Buying a house: saving for the deposit? It does have advantages…!

By | August 24, 2007

With the advent of 100%+ mortgages, borrowers these days find it easy to borrow the money they need to buy the house they want. It didn’t always use to be that way. In fact, up until the recent credit boom, borrowers were required to pay a deposit on the house from their own savings. In fact, in Taiwan, it is still this way. For new houses and pre-construction units, the deposit is actually between 10%-20%, but for second hand units, it is typically 30%-40% of the sale price.

When my wife and I first married, saving any kind of deposit was quite difficult, because we were starting from nothing. We had nothing in the bank after our wedding; so purchasing any property was simply out of the question. If we had been living in the UK or US, it would have been quite simple to go out and borrow the money for our house, our furnishings, and everything else we needed for the house.

Looking back, though, I realized that the fiscal discipline that we learned from saving for the deposit taught us much more about how (dare I say NOT) to manage our cash, cash flow, savings and credit cards. So, today when I was chatting with my good friend, Cindy, about buying a house. She had just moved into her own apartment, and was dreaming about buying a house. But it’s difficult when you are starting out to save money, because even renting a house requires quite a bit of cash.

After I got home, I realized that it was having to save for the deposit that helped us to manage our cash flow much better. It took us over 5 years to save up enough for a house, but we did it! And, at the beginning of the five years, only my wife had a proper job!

So why? Simply, because if you can save a cash deposit, then you have learned a number of important skills for a house-holder:

  1. you can manage your income/expenses carefully;
  2. you have budgeted properly;
  3. you have consistently saved up money;
  4. you know that it’s possible to manage your money without spending it all; and,
  5. by committing your own money to your house, you are making an emotional commitment that having a 100% mortgage may not allow because you are risking your OWN money.

Together, these qualities are more than enough to prepare your for the task of buying and managing your own house. More importantly, with these skills, you are setting your stage for managing your finances for the rest of your life (God willing!).

In addition, when you do purchase your house, you will have a ton of advantages that you didn’t reckon on in the first place:

  1. lower overall mortgage rate than 100% mortgage;
  2. lower overall mortgage payments vis-a-vis if you had paid for the house in a 100% mortage!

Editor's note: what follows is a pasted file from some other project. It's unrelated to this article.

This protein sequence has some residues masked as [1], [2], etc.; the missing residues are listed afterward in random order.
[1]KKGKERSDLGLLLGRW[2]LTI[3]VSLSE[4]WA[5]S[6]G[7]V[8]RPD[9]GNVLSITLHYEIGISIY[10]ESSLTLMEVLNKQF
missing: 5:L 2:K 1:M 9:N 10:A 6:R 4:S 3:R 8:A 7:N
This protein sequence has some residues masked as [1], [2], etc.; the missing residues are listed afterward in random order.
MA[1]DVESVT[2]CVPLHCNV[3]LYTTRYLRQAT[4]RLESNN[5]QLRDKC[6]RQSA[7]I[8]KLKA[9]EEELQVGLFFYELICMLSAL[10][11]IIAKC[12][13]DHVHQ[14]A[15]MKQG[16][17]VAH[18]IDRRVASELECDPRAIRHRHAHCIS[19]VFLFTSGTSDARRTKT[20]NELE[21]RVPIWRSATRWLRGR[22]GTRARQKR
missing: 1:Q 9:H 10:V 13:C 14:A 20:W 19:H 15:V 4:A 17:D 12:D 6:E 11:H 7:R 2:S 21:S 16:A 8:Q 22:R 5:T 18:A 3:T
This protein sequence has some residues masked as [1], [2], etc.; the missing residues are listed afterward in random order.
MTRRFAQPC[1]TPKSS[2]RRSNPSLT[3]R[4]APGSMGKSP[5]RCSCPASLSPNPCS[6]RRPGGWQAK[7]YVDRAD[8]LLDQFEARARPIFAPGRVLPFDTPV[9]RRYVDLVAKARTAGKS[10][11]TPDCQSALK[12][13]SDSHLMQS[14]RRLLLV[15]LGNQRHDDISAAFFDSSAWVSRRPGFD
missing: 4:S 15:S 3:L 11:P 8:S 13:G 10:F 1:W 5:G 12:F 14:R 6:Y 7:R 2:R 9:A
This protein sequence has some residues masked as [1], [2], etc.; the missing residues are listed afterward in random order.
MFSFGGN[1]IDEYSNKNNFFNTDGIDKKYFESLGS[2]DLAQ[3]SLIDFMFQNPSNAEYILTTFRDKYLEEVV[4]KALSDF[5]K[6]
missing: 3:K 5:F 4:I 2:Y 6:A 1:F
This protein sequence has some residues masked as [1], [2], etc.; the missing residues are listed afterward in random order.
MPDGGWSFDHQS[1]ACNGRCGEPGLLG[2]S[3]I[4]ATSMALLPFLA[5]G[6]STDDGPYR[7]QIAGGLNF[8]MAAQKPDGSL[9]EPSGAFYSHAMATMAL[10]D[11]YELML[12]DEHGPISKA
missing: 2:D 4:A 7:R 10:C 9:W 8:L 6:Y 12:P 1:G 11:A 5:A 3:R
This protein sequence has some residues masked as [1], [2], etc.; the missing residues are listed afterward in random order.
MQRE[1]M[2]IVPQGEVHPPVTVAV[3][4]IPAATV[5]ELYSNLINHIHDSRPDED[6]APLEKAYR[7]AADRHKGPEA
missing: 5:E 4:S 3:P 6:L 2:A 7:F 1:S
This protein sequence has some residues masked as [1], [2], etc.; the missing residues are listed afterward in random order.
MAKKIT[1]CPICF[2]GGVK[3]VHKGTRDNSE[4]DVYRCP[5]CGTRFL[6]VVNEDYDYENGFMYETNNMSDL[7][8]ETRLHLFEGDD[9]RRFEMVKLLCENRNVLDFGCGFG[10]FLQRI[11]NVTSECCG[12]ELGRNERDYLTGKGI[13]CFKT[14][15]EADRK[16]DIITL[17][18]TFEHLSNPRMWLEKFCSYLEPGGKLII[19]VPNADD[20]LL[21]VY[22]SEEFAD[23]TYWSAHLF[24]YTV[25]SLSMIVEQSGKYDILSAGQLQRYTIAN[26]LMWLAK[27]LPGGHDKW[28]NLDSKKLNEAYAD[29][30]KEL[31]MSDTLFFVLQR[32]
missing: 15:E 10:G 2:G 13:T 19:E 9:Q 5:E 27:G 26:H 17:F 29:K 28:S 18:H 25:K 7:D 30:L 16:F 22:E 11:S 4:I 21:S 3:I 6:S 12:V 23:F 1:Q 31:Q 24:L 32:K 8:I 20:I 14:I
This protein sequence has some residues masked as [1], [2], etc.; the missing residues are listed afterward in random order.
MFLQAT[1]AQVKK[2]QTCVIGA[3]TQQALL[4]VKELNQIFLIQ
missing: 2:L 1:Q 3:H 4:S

3. a better credit record because you’re not overleveraged;
  4. you’re not overleveraged;
  5. in a tough seller’s market, you’ll have some more ‘protection’ against negative equity situations;
  6. you may even be able to use the savings habit to pay off your entire mortage much sooner saving a lot of interest payments over the term of your mortgage!

So, if you are forced by circumstances to save for a deposit for your house, look on it as an opportunity not a burden! We learned a lot… Seize the chance to save! No matter how hard it is for you to cut back, it will be worth it in the end.

Did you have to save for a deposit for your first house? How much was it? Was it difficult or easy for you to get it together? I’d love to hear how you

Author: InvestorBlogger

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3 thoughts on “Buying a house: saving for the deposit? It does have advantages…!

  1. Jorge

    Yeah it’s extremely difficult when you’re starting from scratch. My fiancee and I are still in college and getting married in the next 6 months. Once I wrap up my PhD in about a year or so real life begins. The problem is where do you start when you have nothing? Do you move back in with family? Do you rent another apartment, throwing money down the drain as most college students do from 4 to 6+ years? It’s really difficult out there and I don’t know how some kids can do it straight out of college. Then again the mortgage market was very forgiving a couple of years ago. Now it’s coming back to bite them in the ass.

  2. kennethdickson Post author

    I honestly used to believe it was how much salary you had that made the difference but it’s not … it’s how much you KEEP out of whatever salary you have. That’s how it’s done. Different people will reach different conclusions on what’s important: staying at home with mom&dad or claiming your independence.

    Oddly, we only started to save when we were forced to pay a decent rate… Somehow free rent isn’t an incentive!

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